Nine out of ten employers are planning to host a holiday party this year, up from previous years and the latest sign of the economy’s improving fortunes.
According to a survey by global outplacement consultancy Challenger, Gray & Christmas, which polled human resources professionals, 89% of companies are planning to host a holiday or year-end party this year. That figure is an improvement on 82% in 2012, and 68% in 2011. The survey wasn’t conducted last year, and a Challenger spokesman said this year’s holiday party survey was the rosiest since 2007.
The more festive mood shouldn’t come as a huge surprise, especially after several stellar months of job growth and some fresh all-time highs for the stock market. Those factors mean healthier profits for companies and have lifted optimism for both companies and individuals. Fortune last week reported that in the past 11 months, U.S. employers have added nearly 2.7 million jobs — the fastest job growth we’ve had since 1999.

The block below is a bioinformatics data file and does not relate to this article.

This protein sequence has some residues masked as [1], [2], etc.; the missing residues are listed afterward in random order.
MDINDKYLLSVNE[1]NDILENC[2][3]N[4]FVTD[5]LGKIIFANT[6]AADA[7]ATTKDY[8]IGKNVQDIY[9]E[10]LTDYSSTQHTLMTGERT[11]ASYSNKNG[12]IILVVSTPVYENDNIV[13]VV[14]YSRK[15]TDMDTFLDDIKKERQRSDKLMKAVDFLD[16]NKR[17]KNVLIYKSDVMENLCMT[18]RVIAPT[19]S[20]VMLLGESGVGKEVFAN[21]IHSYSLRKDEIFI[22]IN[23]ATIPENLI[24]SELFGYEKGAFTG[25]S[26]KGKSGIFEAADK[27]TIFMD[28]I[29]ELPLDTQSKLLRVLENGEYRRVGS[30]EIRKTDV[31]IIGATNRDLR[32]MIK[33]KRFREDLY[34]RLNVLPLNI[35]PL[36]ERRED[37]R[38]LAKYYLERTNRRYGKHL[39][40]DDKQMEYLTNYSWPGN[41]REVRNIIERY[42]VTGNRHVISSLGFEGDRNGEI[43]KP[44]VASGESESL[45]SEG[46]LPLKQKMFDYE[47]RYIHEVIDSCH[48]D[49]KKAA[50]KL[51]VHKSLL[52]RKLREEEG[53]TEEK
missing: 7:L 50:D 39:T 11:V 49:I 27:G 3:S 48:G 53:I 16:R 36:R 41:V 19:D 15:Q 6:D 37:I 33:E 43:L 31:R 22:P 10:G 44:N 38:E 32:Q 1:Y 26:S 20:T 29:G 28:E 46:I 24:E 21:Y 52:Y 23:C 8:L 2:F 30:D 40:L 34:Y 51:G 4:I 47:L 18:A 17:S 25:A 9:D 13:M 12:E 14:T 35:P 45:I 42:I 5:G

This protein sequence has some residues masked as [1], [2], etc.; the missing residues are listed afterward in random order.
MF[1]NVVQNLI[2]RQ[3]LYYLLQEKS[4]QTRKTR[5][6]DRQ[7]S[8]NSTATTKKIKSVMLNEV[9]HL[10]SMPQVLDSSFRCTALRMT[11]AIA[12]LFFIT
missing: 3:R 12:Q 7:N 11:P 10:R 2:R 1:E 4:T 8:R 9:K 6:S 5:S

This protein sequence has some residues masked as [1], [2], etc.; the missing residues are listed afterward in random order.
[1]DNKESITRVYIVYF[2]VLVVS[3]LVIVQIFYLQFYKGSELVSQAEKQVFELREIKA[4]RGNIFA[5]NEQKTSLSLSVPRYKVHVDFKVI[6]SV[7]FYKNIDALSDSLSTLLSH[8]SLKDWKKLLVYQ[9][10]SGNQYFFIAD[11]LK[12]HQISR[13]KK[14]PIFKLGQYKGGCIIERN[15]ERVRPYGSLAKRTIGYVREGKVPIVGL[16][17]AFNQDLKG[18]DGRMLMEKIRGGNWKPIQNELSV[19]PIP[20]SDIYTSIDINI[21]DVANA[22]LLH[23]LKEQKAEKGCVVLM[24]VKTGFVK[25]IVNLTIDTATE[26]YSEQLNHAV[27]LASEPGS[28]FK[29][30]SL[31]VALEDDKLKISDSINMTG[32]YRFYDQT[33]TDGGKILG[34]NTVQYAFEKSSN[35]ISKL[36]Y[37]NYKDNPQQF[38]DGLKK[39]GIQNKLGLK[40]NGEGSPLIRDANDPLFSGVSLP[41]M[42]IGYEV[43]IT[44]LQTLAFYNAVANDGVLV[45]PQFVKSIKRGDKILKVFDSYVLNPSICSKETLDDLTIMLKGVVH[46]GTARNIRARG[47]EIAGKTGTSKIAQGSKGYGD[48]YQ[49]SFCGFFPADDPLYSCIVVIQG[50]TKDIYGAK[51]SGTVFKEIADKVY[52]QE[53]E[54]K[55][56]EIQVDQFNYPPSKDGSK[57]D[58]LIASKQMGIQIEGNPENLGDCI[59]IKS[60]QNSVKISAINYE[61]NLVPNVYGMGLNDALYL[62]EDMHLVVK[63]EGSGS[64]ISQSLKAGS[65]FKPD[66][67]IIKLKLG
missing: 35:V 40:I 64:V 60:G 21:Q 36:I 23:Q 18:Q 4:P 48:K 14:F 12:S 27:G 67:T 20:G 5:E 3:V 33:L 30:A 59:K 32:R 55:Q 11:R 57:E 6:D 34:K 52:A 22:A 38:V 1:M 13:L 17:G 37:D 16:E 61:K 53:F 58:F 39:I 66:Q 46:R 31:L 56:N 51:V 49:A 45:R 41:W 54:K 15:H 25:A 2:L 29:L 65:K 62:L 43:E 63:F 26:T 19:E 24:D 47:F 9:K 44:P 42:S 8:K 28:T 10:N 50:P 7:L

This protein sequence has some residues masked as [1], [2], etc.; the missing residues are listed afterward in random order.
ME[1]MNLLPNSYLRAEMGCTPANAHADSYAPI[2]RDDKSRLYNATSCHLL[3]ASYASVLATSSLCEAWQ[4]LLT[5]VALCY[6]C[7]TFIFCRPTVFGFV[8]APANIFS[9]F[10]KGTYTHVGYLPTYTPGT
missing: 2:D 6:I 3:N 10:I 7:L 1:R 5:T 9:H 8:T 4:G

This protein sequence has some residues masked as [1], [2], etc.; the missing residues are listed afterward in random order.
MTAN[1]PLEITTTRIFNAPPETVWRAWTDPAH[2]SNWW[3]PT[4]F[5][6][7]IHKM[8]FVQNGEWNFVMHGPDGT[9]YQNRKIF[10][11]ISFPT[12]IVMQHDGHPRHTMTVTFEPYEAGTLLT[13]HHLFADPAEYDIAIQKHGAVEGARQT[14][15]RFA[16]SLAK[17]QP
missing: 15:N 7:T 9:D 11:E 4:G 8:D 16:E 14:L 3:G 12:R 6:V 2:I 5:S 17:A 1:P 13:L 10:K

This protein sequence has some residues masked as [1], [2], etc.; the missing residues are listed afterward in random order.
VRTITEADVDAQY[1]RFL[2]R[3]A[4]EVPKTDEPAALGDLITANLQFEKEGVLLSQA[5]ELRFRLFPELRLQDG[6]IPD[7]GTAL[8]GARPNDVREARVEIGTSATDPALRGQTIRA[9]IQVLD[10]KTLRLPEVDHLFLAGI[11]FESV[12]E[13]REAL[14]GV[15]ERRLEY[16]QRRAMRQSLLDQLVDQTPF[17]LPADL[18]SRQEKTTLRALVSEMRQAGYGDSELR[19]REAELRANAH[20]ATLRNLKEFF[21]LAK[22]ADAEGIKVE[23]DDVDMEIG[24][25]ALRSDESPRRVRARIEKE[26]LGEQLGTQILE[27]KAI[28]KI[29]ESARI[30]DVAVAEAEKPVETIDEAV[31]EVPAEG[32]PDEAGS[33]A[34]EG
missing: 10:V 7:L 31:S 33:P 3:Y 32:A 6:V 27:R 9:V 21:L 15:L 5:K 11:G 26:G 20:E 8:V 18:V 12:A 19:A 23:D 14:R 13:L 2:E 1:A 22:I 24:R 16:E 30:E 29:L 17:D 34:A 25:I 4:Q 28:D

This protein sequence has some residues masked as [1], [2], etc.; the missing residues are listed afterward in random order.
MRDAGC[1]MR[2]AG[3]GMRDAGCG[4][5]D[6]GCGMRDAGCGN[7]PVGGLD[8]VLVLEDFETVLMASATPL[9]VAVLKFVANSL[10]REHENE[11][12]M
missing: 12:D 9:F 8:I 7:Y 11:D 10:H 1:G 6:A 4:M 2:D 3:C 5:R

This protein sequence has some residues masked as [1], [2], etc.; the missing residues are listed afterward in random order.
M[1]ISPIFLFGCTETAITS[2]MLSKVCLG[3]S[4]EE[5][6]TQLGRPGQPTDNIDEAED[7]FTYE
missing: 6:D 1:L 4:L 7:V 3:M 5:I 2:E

Corporate offices are not only planning to throw more parties, they’re also planning to spend more on this year’s festivities, according to Challenger. And fewer companies are planning to host their shindigs on-site: around 30% said they will host their parties on corporate premises (down from 55% in 2012).
While it appears positive for companies to want to celebrate a good year, it’s important to remember that holiday parties don’t cost a lot.
“The memories of the most recent and very painful recession still may be too fresh for most companies to return to the type of decadent parties that were more common prior to the economy’s meltdown,” Challenger said. “But there clearly is a sense that it is okay to loosen the budget reins a bit to hold a respectable holiday party.”
- Inside the Massive Effort to Change the Way Kids Are Taught to Read
- Dubai's Real Estate Market is Booming. One Company is Making It Possible to Invest From Anywhere in the World
- How to Exercise When It's Really Hot Outside
- A New Documentary Sheds Light on a Pivotal Movement in Asian American History
- Far From Home: Afghan Women are Attempting to Build New Lives Abroad
- What Experts Say About How Valuable The Inflation Reduction Act's Green Subsidies Will Be
- What to Know About Long COVID in Kids
- Want to Do More Good? This Movement Might Have the Answer